Relax, Take it easy, Unwind, Pause

My children are napping, my tea is brewing, and my husband is working. It is that lovely time of my day when I truly have time all to myself.

It is a pause between my morning and evening, this time that I have to myself.

I read, I write, I recharge. I sip my tea.

I forget the laundry that needs to be folded. The dishes that need to be washed. The carpet that, once again, needs to be vacuumed. I concentrate on being relaxed. I take deep breaths.

I ponder deep thoughts. I pray for myself and for others. I ask for patience and wisdom.

The dog is relaxed as she sleeps on the rug. The cat is relaxed as she gazes out the window.

The sun is sinking lower and relaxing in the sky.

I lazily sip my tea.

There will be time later to do the dishes. Time enough in the future to vacuum and fold clothes.

There is not much time for just me, and I take it eagerly when it comes.

There is not much time to relax, take it easy, unwind, and pause in the middle of the day.

I let the silence wash over me like the sun’s rays.

The tea is gone. It is time to plan, to do, to live actively! The pause has done its job well. I am refreshed. I am ready to face the rest of my day.

Dishes,  laundry, carpet, dinner! Children, husband, friends! I can do it all. But not without my restful pause.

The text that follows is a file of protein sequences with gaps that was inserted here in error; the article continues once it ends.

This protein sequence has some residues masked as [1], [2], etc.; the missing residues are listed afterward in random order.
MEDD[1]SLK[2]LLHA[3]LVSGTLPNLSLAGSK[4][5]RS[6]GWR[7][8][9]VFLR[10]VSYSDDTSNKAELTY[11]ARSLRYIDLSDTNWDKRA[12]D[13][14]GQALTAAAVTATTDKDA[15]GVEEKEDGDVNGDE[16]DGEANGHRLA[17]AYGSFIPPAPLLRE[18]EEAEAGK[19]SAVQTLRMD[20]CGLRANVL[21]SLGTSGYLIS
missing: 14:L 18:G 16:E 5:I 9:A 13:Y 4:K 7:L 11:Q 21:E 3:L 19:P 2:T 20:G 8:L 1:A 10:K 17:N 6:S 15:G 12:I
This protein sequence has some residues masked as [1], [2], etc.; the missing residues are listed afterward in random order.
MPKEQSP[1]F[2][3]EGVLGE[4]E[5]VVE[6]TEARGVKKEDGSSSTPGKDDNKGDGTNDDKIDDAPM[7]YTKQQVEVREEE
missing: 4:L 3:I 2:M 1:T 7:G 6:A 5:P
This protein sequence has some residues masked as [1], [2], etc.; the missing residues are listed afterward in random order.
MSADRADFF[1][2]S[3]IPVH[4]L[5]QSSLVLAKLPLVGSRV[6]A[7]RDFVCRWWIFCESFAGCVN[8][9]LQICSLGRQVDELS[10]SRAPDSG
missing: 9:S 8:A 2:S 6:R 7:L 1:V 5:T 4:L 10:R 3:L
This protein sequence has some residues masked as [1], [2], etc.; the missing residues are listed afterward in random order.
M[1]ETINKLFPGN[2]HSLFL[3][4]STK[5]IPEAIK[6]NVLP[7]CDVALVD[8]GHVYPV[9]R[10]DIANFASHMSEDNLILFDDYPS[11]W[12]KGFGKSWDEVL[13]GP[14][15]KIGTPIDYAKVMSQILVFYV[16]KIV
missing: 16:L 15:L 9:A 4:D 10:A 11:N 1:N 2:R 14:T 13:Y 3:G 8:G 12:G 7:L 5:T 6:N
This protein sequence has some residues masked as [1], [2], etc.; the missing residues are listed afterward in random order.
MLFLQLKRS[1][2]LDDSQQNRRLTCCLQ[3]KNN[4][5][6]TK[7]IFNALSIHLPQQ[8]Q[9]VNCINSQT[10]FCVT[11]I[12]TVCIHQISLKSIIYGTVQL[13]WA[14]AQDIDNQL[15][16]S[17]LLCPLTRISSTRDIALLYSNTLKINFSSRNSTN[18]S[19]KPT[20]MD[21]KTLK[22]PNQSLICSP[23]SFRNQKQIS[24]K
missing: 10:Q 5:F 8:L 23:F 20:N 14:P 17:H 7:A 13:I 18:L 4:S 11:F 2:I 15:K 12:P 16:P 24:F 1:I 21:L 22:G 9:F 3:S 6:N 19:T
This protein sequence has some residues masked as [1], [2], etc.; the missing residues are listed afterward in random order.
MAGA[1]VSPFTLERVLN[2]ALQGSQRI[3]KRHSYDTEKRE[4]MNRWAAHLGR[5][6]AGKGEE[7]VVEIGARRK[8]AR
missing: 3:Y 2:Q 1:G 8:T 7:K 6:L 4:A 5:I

Home Comforts – The Art & Science of Keeping House

by Cheryl Mendelson has been such a help to me lately. It may very well rank right up there with The Tightwad Gazette and Clutter’s Last Stand as one of the most useful and helpful books I’ve ever owned.

I was never taught how to take care of a house. I never learned how to straighten as I went or how to keep up on chores so that they weren’t always completely overwhelming. In my family, while I was growing up, we only cleaned on Saturday and it was a huge deal. It took practically all. day. long. So I learned to hate cleaning/picking up after myself and others. I learned that it was an all day chore when it happened and that I should put it off as long as possible because it always took forever.

I was also never taught how to get rid of anything. Everything I had, I just assumed I would always have. My parents modeled this behavior to me quite effectively. My dad had shelves and shelves of books that would periodically end up in piles on the floor and wait for weeks before they were reshelved. My mom kept everything. Every. single. thing. She still has boxes of junk mail and coupons from four years ago (maybe longer even) because when we would “tidy” up the house we would just put all those papers in boxes for her to go through at some mythical later date, but “later” never came.

Enter: my husband and two daughters. Now it wasn’t just my own mess that I was procrastinating about picking up. It wasn’t just my own clutter that I didn’t want to get rid of. Now it was my husband’s mess (which, admittedly wasn’t too bad) and my older daughter’s mess (toddler mess… pretty bad!) as well. I decided that I didn’t want to raise my children in clutter and mayhem the way I was raised.